|Southern Belle in Sykes Cove, Barnes Bay with the ever present Mt Wellington in the background ... a crystal clear afternoon in southern Tasmania.|
The D'Entrecasteaux Channel .. or simply the Channel .. is a wide body of water separating the Tasmanian mainland from Bruny Island. It was discovered in April 1792 by the French explorer Bruni D'Entrecasteaux who, according to Wikipedia, was ill at the time and the seas were rough. His navigator made a calculation error and brought the ships up the then unknown channel into calm waters and discovered this very special place. The Channel, the coast of Tasmania along here and Bruny Island offer all kinds of enjoyment for anyone and everyone. There are picturesque little towns, boutique winerys, art, sailing, sheltered coves and historic sites. You don't need a boat to explore but it does add to the experience!
|No matter which direction or where you view the Channel the outlook is big, wide and often empty of people or other boats.|
|The boundless sky adds another element of wonder .. huge and ever changing.|
|Lovely, calm Sykes Cove. When we arrived there was only 1 other boat, SV Stray Cats. By the time we left, became good friends with Debbie and Steve.|
|Once in the House of Whiskey there are a multitude of choices!|
The next day the westerly wind was still blowing so we moved over to the mainland side of the Channel to a place called Peppermint Bay. We jumped at the invitation to join Sans Souci and Supa Trooper - also members of the PISST! group - there for very enjoyable sundowners that evening. One of the lovely little towns found along this waterway is Woodbridge and it is just up the road from the Peppermint Bay jetty. Turns out there is a perfect and very popular general store serving good coffee and breakfast there so we all went up the next morning and after a very nice meal walked around the area.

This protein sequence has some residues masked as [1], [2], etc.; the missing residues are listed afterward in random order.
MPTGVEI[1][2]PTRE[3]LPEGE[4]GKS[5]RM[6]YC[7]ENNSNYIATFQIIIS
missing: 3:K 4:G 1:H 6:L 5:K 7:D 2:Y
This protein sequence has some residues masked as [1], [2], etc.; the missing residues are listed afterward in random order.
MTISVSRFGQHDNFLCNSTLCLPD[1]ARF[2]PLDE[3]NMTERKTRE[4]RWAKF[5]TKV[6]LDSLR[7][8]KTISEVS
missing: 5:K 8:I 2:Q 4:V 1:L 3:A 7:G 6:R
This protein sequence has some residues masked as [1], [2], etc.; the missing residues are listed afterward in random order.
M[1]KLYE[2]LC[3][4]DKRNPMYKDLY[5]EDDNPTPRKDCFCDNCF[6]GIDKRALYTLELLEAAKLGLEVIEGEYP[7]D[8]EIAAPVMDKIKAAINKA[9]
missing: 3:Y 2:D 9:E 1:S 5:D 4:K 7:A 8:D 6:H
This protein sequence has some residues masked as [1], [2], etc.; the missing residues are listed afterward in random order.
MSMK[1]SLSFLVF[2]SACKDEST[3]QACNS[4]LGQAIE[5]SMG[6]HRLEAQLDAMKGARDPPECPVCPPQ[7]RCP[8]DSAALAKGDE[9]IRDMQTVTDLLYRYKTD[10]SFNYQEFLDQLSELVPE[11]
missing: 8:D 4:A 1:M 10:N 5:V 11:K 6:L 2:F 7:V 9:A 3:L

|Woodbridge main street.|
|Loved this! A free community library. The rules are, "if you like a book please take it and bring one back if you can".|
|Fresh flathead for dinner! Thank you Steve!|
|Port Cygnet with rolling hills and some fine houses behind. The Cygnet Sailing Club house sits right on the water's edge just behind the blue hull boat in the photo.|
|Looking across the boat down the waterway leading up to the Port.|
The next day, Tuesday, was race day at the Cygnet Sailing Club. Every Tuesday they have an afternoon race followed by a 'come one come all' $15 a head BBQ. We watched the race get underway from our cockpit and then long before it was over took the dingy over for the BBQ. We met up with Jim and Ann, very accommplished live aboard cruisers off their boat Insatiable II, and they introduced us to some of the locals. I sort of felt sorry for the people in the race because the dinner kicked off long before the race was over and when they finally arrived there wasn't much food left. We also met a couple who were passing through on their way around the world from The Netherlands. She is a member of WWSA (Women Who Sail Australia) too. Really good people and very interesting to hear their exploits. She is way way braver than I'll ever be.
|Me with Janneke off the yacht Anna Caroline, great to meet and talk to her and her partner.|
|Main street in Cygnet|
|Some of the boats in the Cygnet race .. there were all kinds and sizes participating.|
|Port of Cygnet on a calm clear morning.|